Feeling like you have to constantly be performing, achieving, and dealing with an economy that makes it difficult to even provide the necessities for yourself and your family, can place one under extreme stress. We see everyone around us seemingly breezing through life and we feel somehow deficient because we feel overwhelmed and frozen with fear of what the future may hold if our act is not together. We self-medicate in order to relieve some of that stress and help us cope, or at least we think, with a stressful life.
Ways People Self Medicate
Alcohol is one of the biggest substances people use to self-medicate. After all, alcohol is legal and it is seen at most social events we attend. It often starts with a drink or two when we get home from work in order to decompress and relax after a day of stress. We use it to sleep soundly so we can face another stress-filled day tomorrow. Society glorifies drinking so we don’t see its use as a problem when we use it for self-medicating.
Illegal drug use has been steadily increasing over the past several years. The recent COVID-19 crisis caused people to isolate, which further increased symptoms of mental illnesses such as anxiety and depression. We faced trauma and grief watching our loved ones fall victim to illness. We are now coming out on the other side of that crisis but we see increasing unrest in the world and we have lost touch with how to connect to others. Self-medicating with drugs helps many to process this new reality we live in. Drugs are readily available and make life seem a bit more pleasant and easy to deal with for a time.
Many people facing chronic pain issues found their visits to doctors limited. In-person pain management options such as physical therapy became something we couldn’t do for a time. Yet, the stress that comes from chronic pain was still there. Doctors started prescribing more pain medication to help their patients cope. People became more dependent on them.
What are the Symptoms of Stress?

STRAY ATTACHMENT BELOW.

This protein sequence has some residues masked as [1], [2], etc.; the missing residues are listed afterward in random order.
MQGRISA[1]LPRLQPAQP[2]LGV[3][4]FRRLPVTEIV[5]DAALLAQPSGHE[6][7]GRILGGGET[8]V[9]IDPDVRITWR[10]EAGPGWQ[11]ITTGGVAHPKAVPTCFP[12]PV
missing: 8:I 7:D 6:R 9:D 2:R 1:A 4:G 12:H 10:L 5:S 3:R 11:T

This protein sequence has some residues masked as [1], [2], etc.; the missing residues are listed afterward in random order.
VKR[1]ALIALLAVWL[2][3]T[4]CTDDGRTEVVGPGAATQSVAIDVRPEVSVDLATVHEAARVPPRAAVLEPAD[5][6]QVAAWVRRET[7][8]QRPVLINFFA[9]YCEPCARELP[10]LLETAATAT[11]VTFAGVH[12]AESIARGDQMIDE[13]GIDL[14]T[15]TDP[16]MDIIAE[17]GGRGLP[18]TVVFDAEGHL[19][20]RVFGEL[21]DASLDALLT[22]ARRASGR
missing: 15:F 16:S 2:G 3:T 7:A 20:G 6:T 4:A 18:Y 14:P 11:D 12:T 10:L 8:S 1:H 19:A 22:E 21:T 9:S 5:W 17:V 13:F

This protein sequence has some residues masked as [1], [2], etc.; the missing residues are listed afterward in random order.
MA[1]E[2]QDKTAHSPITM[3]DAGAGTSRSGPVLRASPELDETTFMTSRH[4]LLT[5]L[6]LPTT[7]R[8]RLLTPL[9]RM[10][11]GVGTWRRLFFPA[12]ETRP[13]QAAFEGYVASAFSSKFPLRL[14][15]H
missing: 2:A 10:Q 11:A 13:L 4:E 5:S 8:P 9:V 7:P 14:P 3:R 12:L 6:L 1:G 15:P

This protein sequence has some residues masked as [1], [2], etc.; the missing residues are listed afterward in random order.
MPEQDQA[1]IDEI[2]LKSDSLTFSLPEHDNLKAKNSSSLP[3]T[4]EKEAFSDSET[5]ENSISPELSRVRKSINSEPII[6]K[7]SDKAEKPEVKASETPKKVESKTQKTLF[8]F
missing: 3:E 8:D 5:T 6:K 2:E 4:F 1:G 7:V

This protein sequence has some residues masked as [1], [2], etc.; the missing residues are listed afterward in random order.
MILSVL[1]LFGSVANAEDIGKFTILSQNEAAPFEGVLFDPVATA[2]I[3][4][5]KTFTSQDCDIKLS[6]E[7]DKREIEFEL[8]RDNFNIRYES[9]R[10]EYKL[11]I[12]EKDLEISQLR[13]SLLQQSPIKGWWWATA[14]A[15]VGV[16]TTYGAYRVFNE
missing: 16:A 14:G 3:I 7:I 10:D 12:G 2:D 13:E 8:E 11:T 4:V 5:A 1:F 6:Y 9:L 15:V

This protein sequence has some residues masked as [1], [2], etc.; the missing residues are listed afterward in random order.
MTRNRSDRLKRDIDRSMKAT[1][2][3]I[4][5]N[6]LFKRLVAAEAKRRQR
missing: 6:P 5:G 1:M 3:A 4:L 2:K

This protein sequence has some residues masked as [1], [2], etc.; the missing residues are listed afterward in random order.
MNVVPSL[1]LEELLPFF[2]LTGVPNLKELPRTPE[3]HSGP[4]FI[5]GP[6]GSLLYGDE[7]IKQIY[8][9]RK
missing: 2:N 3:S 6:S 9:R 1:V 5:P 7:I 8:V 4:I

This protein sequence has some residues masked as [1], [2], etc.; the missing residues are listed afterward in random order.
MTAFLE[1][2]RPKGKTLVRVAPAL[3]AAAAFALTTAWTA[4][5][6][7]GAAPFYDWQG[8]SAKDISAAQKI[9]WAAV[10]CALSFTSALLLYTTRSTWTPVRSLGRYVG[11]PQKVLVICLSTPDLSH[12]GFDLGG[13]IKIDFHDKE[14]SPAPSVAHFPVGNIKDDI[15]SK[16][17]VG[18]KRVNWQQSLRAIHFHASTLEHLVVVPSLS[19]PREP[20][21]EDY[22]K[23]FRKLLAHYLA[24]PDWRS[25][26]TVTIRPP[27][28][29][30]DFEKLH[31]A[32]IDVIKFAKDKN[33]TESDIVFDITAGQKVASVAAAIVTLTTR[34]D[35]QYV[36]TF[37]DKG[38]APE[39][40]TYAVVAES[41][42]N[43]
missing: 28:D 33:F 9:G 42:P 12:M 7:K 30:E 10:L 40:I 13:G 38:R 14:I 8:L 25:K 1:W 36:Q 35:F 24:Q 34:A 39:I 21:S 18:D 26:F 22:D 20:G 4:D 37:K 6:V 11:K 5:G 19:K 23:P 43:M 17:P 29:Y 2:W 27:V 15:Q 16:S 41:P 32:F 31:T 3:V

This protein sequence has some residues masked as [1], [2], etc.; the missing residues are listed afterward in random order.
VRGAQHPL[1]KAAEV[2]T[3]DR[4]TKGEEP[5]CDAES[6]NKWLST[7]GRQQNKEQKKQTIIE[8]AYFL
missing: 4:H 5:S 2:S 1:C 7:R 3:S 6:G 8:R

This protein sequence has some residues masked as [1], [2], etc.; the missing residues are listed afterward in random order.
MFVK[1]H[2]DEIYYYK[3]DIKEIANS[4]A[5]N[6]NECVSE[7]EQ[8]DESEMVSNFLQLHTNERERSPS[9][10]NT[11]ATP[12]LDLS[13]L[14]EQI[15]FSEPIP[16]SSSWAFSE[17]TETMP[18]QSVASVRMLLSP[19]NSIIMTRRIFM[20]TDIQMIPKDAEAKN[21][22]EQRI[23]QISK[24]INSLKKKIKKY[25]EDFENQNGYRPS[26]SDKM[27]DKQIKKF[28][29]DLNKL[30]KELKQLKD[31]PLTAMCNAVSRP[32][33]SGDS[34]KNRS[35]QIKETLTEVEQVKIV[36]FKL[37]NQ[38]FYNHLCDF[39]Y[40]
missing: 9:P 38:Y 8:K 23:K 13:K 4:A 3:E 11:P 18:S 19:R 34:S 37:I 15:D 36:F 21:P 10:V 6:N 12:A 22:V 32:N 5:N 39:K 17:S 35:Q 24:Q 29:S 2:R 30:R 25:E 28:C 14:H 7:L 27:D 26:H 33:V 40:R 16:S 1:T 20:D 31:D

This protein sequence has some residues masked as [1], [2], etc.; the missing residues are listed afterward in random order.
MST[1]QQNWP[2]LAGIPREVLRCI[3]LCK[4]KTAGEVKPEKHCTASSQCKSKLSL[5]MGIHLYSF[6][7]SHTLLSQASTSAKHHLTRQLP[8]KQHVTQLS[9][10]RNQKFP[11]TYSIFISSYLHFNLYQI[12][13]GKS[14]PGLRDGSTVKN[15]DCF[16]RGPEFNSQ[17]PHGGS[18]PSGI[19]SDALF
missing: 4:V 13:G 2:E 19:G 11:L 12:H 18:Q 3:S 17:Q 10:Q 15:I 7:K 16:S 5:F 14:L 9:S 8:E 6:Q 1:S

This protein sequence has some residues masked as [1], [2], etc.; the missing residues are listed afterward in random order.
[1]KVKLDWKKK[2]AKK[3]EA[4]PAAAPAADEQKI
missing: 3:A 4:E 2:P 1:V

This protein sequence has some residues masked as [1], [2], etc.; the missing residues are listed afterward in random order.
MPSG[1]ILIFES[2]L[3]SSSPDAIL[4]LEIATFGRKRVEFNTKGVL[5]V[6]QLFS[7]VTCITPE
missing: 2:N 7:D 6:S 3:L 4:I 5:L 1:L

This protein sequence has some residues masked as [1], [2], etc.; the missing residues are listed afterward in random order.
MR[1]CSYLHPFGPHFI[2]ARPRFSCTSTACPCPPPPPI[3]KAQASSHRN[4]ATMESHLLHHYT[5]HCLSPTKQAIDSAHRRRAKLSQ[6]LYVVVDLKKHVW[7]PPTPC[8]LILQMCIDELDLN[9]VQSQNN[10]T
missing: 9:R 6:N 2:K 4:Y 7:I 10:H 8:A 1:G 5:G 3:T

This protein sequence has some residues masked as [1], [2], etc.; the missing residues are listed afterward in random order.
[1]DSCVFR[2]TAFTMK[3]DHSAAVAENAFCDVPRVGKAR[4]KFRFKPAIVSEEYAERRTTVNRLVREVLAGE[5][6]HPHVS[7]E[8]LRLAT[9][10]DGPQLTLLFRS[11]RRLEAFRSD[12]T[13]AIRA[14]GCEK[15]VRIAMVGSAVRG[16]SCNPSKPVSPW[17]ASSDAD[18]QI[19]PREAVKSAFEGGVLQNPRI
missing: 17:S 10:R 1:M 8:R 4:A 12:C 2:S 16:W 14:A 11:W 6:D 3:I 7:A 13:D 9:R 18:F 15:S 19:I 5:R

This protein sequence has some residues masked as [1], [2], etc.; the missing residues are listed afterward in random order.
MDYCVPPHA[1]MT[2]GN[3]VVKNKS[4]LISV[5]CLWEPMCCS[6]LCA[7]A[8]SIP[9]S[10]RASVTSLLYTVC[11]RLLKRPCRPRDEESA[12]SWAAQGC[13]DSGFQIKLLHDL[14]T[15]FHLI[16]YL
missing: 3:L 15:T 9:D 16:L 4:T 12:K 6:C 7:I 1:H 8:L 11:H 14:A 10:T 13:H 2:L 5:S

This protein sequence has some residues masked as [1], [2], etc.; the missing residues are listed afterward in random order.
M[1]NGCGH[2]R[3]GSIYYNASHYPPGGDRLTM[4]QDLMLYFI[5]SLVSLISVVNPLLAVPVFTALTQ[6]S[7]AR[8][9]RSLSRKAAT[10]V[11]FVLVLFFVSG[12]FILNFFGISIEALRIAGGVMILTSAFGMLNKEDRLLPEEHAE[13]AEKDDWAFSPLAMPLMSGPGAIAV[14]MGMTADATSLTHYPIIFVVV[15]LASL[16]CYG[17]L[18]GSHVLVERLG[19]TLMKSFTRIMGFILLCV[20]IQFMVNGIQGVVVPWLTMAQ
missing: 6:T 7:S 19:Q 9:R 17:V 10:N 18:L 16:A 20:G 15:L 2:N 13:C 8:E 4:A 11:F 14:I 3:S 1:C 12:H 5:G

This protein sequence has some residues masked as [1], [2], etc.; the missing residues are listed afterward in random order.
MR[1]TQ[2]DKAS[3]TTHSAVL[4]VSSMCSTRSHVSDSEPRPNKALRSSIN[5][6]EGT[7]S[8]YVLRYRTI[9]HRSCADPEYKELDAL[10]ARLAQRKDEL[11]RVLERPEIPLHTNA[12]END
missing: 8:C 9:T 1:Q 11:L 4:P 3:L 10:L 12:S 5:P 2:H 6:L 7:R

Sometimes we don’t recognize the symptoms we are experiencing are a result of extreme stress.
- You feel Irritable, or angry all the time.
- You are easily overwhelmed by even minor things.
- You experience increased anxiety
- You become depressed and unable to enjoy life.
- It feels like you’ve lost your sense of humor.
- You are worried or tense almost all the time, even when you are sleeping.
- Feelings of loneliness increase, even when you are among people.
- Existing mental health problems are getting worse.
Why is Self Medication Harmful?
Self-medicating by substance abuse is harmful because it does not eliminate the feelings you are experiencing. You are still being affected mentally and physically by the stress. In addition, you are increasing your problems by subjecting yourself to addiction or substance abuse disorders. Substance abuse, even as a means of coping creates even greater issues. It often worsens underlying mental health conditions and this makes dealing with stress even more difficult. There are much healthier ways to deal with stress. Let’s take a look at the most useful ones.
Ways to Manage Symptoms of Stress in a Healthy Manner
If you have been self-medicating for stress, you may be facing a substance use disorder. In order to learn better techniques to cope with symptoms of stress, you need to consider outpatient mental health treatment to learn healthier and more adaptive coping mechanisms.
Some ways you can learn to deal with stress in a healthy way that doesn’t cause more damage include the following:
Peer Support Groups
A peer support group can help you with mental health or substance abuse treatment. They can also give you the emotional support you need to deal with everyday stress. You will be able to verbally vent and can find advice from others who may be further along on this journey to cope with the stress we all face in a non-judgmental fashion. It is also a great way to be a part of a supportive community of people who can hold each other accountable to prevent unhealthy self-medication.
Learning Stress-Relieving Techniques
You will definitely benefit from learning stress-relieving techniques such as deep breathing, meditation, and mindfulness. People in a peer support group may help and a professional will definitely be able to point you in the right direction.
Professional help is a great way to gain knowledge about dealing with stress without self-medicating. Online and virtual therapy options have become normalized and they are not going anywhere.
Reaching out to an online mental health professional like the therapists and psychiatrists at Clear Behavioral Health’s Virtual Program may help alleviate the stress that can come from asking for help. If you or a loved one is struggling with self-medicating, contact us today.